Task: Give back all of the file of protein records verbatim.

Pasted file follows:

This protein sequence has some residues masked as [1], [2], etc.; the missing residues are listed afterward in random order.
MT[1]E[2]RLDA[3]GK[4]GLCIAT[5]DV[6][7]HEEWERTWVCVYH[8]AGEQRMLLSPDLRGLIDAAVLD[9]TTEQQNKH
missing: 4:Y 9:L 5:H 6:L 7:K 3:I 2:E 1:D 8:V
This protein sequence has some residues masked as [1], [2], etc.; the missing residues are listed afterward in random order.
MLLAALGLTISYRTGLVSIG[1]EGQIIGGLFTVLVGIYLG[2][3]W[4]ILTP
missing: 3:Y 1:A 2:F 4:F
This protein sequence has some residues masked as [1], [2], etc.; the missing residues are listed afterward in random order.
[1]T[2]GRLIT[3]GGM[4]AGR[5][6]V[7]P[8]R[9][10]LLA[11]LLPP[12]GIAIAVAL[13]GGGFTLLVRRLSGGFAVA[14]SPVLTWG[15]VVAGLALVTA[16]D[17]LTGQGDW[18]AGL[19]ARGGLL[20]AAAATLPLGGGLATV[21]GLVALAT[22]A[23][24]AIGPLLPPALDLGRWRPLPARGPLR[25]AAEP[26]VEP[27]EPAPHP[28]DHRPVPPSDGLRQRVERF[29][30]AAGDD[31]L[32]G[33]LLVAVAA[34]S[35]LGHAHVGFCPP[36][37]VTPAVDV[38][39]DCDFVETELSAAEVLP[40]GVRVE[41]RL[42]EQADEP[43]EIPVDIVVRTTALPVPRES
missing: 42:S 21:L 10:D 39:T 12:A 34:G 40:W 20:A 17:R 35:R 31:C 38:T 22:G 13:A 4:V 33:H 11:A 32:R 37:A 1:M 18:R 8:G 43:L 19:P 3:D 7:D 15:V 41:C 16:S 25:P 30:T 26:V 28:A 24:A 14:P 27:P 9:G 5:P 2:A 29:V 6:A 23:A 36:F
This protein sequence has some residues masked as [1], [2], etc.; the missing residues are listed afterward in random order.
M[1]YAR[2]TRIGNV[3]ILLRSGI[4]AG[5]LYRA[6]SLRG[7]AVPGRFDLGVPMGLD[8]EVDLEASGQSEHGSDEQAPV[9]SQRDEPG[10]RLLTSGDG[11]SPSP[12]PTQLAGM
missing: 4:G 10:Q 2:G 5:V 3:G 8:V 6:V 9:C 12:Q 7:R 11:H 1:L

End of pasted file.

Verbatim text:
This protein sequence has some residues masked as [1], [2], etc.; the missing residues are listed afterward in random order.
MT[1]E[2]RLDA[3]GK[4]GLCIAT[5]DV[6][7]HEEWERTWVCVYH[8]AGEQRMLLSPDLRGLIDAAVLD[9]TTEQQNKH
missing: 4:Y 9:L 5:H 6:L 7:K 3:I 2:E 1:D 8:V
This protein sequence has some residues masked as [1], [2], etc.; the missing residues are listed afterward in random order.
MLLAALGLTISYRTGLVSIG[1]EGQIIGGLFTVLVGIYLG[2][3]W[4]ILTP
missing: 3:Y 1:A 2:F 4:F
This protein sequence has some residues masked as [1], [2], etc.; the missing residues are listed afterward in random order.
[1]T[2]GRLIT[3]GGM[4]AGR[5][6]V[7]P[8]R[9][10]LLA[11]LLPP[12]GIAIAVAL[13]GGGFTLLVRRLSGGFAVA[14]SPVLTWG[15]VVAGLALVTA[16]D[17]LTGQGDW[18]AGL[19]ARGGLL[20]AAAATLPLGGGLATV[21]GLVALAT[22]A[23][24]AIGPLLPPALDLGRWRPLPARGPLR[25]AAEP[26]VEP[27]EPAPHP[28]DHRPVPPSDGLRQRVERF[29][30]AAGDD[31]L[32]G[33]LLVAVAA[34]S[35]LGHAHVGFCPP[36][37]VTPAVDV[38][39]DCDFVETELSAAEVLP[40]GVRVE[41]RL[42]EQADEP[43]EIPVDIVVRTTALPVPRES
missing: 42:S 21:L 10:D 39:T 12:A 34:G 40:W 20:A 17:R 35:R 31:C 38:T 22:G 13:A 4:V 33:H 11:A 32:R 37:A 1:M 18:R 8:G 43:L 19:P 3:D 7:D 15:V 41:C 16:S 25:P 30:T 26:V 28:A 24:A 14:P 27:P 9:G 5:P 2:A 29:V 6:A 23:A 36:F
This protein sequence has some residues masked as [1], [2], etc.; the missing residues are listed afterward in random order.
M[1]YAR[2]TRIGNV[3]ILLRSGI[4]AG[5]LYRA[6]SLRG[7]AVPGRFDLGVPMGLD[8]EVDLEASGQSEHGSDEQAPV[9]SQRDEPG[10]RLLTSGDG[11]SPSP[12]PTQLAGM
missing: 4:G 10:Q 2:G 5:V 3:G 8:V 6:V 9:C 12:Q 7:R 11:H 1:L